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Regulating the Internet under the Broadcasting Act, 2

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Peter Miller, a Toronto broadcasting lawyer, published an article in Cartt, the purpose of which was to argue against the positions I have maintained that the Broadcasting Act should not be extended to the Internet. Here is my response.

Peter Miller's article seeks to make it look reasonable that the government should regulate the right of people to upload  video to the Internet. His proposal - more like, his unstated assumption - is that people be licensed under the Broadcasting Act in order to post video to the net.

It is not a reasonable, practical or sensible idea.

Since he knows this as well as I do, his article seeks to confuse the issue at many levels.

The Internet is regulated as speech or printing, and is subject to all the constraints of the printed word. No permission of the state is required to write, blog, publish a book or a newspaper. Yet you are liable for what you publish.

So straw man #1 is the assertion that I believe the Internet is not regulated. It is regulated as to speech, but not as "broadcasting". It is regulated as to crime of all kinds. All  economic transactions that occur across are subject to a host of laws. Yet these laws do not amount to the kind of prior approval that you must get as a "broadcaster".

Canadian content receives extensive support, to the tune of several hundreds of millions a year. I have no objection to this continuing, though what needs to be subsidized may need to change. But that is for a future Royal Commission on the subject, which would be desirable if we are to revise the television subsidy system.

Straw man #2 is that I am opposed to the subsidization of Canadian television. I am not. Thus "the notion of any kind of content regulation, any kind of support for Canadian values or programming on the internet is, according to Timothy Denton, heresy –" is a serious misreading of my argument, at many levels.
-As I said, content on the Internet is regulated as speech or printing, with which I have no issue.
- Support for "Canadian values" is okay by me (but to the extent this translates into an iron rice bowl of subsidy for Torontonian smugness, it is objectionable)

Licensing content on the Internet by means of the Broadcasting Act is the sole object of my concern: it is the error and the futile gesture, and to this and this alone I object with every fiber of my being.

Licensing of speech via video means subjecting speech to the prior approval of government, under significant penalties if you operate without a licence. The webpages of newspapers these days are filled with videos. Hence newspapers, as a small example, would be "broadcasters", and made subject to state regulation of content, in Mr. Miller's proposals. But so would your uploading of  a video to Youtube be subject to licensing, or 'exemptions'  whose conditions amount to licensing. That would push Canada back into a regime of printing we last saw before the Glorious Revolution of 1688. You would publish by the consent of Her Majesty, as interpreted by the CRTC, if a video was included in what you published.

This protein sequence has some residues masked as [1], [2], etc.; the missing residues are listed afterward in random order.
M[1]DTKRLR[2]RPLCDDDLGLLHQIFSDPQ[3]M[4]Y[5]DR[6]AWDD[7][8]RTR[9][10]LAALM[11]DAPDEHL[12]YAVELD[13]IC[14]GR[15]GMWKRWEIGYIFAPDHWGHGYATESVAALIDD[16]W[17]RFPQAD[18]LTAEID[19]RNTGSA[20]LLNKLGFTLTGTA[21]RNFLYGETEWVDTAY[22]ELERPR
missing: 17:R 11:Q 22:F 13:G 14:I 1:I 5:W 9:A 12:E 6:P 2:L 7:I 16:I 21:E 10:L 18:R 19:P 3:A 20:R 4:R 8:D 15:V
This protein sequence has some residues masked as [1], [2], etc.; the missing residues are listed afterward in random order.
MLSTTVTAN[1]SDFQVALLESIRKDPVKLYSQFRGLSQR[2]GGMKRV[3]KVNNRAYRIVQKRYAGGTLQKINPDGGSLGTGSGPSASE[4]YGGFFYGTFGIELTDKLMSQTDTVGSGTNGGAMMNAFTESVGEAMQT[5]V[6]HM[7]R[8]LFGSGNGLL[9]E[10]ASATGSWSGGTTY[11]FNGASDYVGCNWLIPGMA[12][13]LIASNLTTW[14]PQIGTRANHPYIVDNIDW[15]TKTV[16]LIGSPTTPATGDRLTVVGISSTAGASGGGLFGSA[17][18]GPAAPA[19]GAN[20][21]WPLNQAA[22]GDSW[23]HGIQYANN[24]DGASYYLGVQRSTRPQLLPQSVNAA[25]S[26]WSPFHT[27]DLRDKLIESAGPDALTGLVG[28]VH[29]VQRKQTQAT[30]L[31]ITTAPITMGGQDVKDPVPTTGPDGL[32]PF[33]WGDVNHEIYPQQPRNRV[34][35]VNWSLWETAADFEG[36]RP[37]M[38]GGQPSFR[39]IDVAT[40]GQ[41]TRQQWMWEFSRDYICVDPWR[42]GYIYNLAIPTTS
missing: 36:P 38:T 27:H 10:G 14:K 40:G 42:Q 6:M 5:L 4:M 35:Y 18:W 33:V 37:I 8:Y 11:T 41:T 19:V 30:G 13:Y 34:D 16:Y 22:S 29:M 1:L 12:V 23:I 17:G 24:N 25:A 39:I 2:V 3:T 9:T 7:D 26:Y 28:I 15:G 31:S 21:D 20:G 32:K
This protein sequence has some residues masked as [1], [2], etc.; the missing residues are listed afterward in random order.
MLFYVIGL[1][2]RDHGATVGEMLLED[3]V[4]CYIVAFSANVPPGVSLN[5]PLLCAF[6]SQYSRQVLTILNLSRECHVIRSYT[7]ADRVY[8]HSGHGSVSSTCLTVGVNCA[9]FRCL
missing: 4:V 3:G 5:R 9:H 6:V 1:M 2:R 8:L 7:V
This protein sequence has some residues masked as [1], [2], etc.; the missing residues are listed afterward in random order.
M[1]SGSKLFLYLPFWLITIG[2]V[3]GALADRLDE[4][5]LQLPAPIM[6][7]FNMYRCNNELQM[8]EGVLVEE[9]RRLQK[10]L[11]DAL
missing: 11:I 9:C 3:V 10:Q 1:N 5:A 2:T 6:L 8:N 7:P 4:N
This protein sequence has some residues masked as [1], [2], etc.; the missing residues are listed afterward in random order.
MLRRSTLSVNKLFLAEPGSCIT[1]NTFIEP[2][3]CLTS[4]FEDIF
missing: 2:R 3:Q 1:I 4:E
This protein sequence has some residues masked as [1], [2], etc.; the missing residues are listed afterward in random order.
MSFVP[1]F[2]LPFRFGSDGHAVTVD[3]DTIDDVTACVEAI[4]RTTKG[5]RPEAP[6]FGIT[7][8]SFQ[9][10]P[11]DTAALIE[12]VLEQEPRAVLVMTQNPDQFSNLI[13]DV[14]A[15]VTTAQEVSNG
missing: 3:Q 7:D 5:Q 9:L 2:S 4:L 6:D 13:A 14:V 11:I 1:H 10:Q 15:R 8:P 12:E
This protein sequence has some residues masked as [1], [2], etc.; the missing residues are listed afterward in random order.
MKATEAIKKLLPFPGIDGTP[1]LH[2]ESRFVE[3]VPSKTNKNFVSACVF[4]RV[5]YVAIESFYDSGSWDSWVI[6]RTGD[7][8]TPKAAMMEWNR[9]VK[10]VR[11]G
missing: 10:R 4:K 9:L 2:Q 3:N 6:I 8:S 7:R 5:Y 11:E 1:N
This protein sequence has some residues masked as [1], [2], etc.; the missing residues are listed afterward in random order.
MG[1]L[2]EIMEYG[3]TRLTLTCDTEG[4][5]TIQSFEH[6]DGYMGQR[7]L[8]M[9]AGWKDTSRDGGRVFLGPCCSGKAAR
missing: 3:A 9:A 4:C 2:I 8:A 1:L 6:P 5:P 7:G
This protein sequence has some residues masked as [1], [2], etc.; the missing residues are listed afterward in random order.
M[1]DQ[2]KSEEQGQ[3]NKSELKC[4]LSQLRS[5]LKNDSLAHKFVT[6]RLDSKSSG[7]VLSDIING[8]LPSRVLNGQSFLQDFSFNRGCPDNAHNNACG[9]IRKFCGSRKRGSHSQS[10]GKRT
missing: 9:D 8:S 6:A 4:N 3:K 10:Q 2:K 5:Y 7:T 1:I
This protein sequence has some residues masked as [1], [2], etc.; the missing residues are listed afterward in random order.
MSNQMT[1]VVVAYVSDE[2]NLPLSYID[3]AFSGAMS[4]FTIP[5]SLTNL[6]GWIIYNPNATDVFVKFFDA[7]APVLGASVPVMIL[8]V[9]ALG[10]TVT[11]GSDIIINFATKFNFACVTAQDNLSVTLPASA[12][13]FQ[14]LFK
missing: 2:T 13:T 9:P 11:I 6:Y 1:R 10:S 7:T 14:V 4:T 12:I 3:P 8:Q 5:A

By avoiding the central question whether this is a good idea, Peter Miller has not even engaged the discussion. I suspect his goal is to obfuscate rather than argue the point, because he knows that such an proposal will face strong opposition from the Canadian public. The argument says: the Internet is regulated, so regulating it further under the Broadcasting Act is too trivial to concern your little heads with, and those who oppose its extension are unpatriotic and alarmist. You won't notice it and it won't hurt a bit.

Is regulation of the internet under the Broadcasting Act wise, efficient, proportionate, necessary and right, for good public policy? I do not consider his riposte to have engaged the real question. It is, in the words of Wolfgang Pauli, not even wrong. Wrapping this dead fish of an argument in patriotism will not make it right.

I want to hear from the Toronto rent-seekers a clear, specific, and reasoned rationale why Canadians who put up video on the Internet ought to be regulated under authority of the Broadcasting Act.  Why, exactly,  ought it to be a legal privilege to communicate by video across the Internet? The advocates of cultural subsidies for TV programming  have succeeded in defending their intricate system of licensing and cross-subsidies by extending broadcasting regulation. The cable industry was absorbed this way in the 1970s. They see no reason why the Internet in Canada should not be assimilated to broadcasting. They may well succeed, unless we are vigilant.

It is a debate well worth having. Nevertheless, this opening salvo blew smoke rather than try to hit the specific policy target. So let me ask once again: why, exactly, is subjecting millions of Canadian to direct licensing by the state, under the Broadcasting Act, a proportionate, effective, necessary, and wise measure to protect Canadian broadcasting? What are the alternatives?  It is a classic case of: when all you have is a hammer, everything looks like a nail. And when all you have is the Broadcasting Act, everything looks like a licensable activity.

These rent-seekers would sell out our freedoms to communicate just to maintain their subsidies, and I do not like it one bit. Nor should you.


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Timothy Denton is a lawyer by training who practices principally in telecommunications and Internet policy and domain name issues, with a strong concentration on explaining what the technology is and what it means.


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Guest Tuesday, 19 November 2019
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